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The Fourth Circuit issued a published opinion in United States v. Bonner affirming a decision by Judge Schroeder (MDNC) that overturned Calvin Bonner’s conviction for armed robbery because the government presented insufficient evidence. The opinion by Judge Gregory (joined by Judge Wynn and Judge Diaz) contains an extensive discussion of the limitations of inferences that may be drawn from certain DNA evidence presented by the government.

Two masked gunmen, one wearing a Yankees hat, robbed a Subway. The Yankees hat was later found nearby. Forensic examination revealed multiple DNA matches. The “predominant” profile matched was Bonner. This DNA evidence, along with other circumstantial evidence, formed part of the government’s case against Bonner. The government argued that the jury could reasonably infer that Bonner was wearing the hat on the night of the robbery, but Judge Gregory concludes that “[a]ny assumption that Bonner was the last wearer is an impermissible inference by the jury.”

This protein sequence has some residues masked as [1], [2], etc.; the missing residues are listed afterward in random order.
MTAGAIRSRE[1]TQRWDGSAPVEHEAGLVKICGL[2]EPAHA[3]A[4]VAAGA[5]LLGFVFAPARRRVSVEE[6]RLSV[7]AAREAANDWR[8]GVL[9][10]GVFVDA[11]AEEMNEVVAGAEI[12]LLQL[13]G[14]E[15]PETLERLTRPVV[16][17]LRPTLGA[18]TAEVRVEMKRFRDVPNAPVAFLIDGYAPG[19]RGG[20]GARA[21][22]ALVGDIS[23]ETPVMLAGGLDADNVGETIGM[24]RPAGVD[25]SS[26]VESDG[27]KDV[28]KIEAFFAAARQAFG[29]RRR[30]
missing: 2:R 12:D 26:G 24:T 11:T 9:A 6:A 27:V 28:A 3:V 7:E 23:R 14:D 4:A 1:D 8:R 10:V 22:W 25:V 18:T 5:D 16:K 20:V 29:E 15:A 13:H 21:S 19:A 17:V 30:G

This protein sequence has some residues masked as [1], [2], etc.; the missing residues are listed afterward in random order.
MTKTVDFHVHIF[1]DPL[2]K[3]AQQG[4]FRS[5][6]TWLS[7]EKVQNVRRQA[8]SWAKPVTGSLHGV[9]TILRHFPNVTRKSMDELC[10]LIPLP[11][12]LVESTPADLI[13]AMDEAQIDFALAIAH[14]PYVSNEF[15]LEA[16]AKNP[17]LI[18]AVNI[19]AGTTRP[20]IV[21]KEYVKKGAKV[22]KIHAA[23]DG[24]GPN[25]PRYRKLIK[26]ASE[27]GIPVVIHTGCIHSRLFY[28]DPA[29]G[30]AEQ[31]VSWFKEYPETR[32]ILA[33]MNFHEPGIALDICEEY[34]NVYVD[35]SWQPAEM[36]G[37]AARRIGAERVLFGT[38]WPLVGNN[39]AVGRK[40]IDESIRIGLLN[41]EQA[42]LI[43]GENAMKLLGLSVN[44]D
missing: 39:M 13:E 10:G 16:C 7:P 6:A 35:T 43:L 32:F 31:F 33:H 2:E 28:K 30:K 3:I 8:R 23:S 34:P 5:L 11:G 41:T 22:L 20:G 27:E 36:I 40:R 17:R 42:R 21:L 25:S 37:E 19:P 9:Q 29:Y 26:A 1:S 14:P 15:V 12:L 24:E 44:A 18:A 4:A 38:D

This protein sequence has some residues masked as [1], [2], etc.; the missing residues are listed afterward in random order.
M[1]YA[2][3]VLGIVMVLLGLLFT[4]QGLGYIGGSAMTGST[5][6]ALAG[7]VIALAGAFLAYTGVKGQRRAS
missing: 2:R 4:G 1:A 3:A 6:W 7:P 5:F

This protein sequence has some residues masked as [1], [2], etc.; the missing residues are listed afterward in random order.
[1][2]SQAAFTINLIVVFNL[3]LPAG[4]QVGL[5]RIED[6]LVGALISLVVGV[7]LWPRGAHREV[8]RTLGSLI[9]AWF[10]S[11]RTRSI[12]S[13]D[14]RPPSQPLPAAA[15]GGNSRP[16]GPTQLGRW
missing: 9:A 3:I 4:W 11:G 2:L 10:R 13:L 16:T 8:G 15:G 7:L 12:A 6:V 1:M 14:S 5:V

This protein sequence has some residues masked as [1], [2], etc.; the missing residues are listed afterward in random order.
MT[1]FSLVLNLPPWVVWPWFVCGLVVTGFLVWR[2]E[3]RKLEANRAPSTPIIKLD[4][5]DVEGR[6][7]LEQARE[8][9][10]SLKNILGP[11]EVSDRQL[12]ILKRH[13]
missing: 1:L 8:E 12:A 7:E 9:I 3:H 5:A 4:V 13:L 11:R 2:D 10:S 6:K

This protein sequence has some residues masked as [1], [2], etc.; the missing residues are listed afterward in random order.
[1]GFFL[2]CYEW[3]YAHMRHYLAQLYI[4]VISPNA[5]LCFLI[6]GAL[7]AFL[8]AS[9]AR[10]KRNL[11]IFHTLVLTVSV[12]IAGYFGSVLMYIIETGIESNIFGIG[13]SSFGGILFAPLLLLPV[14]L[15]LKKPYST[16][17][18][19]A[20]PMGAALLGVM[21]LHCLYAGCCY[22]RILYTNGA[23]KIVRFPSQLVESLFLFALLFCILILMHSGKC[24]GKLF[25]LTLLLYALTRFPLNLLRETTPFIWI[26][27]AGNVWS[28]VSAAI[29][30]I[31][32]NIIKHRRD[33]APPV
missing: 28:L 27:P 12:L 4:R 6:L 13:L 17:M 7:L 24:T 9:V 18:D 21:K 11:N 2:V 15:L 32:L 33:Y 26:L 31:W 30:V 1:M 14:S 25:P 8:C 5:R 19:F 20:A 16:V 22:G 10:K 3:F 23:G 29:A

Looking forward, this could be the end of the line for the government’s case. The Supreme Court does not typically decide fact-specific cases like this. The government may seek rehearing en banc, though obtaining rehearing will be difficult because the decision is unanimous and all three judges on the panel are active Fourth Circuit judges.

Denial of rehearing is not, however, a foregone conclusion. A case relevant to any prognostication is United States v. Moye, 454 F.3d 390 (4th Cir. 2006) (en banc).  In Moye, the Fourth Circuit sitting en banc reached the opposite outcome from a panel opinion written by Judge Gregory that reversed a conviction for insufficient evidence. In Moye, however, there was a dissent from the panel opinion, and the panel majority was reversing rather than affirming the district court’s judgment. Interestingly, Judge Duncan, who joined Judge Gregory’s panel opinion in Moye, voted for the opposite outcome sitting en banc than the outcome she voted for on the panel. See United States v. Moye, 422 F.3d 207 (4th Cir. 2005) (vacated by the grant of rehearing).

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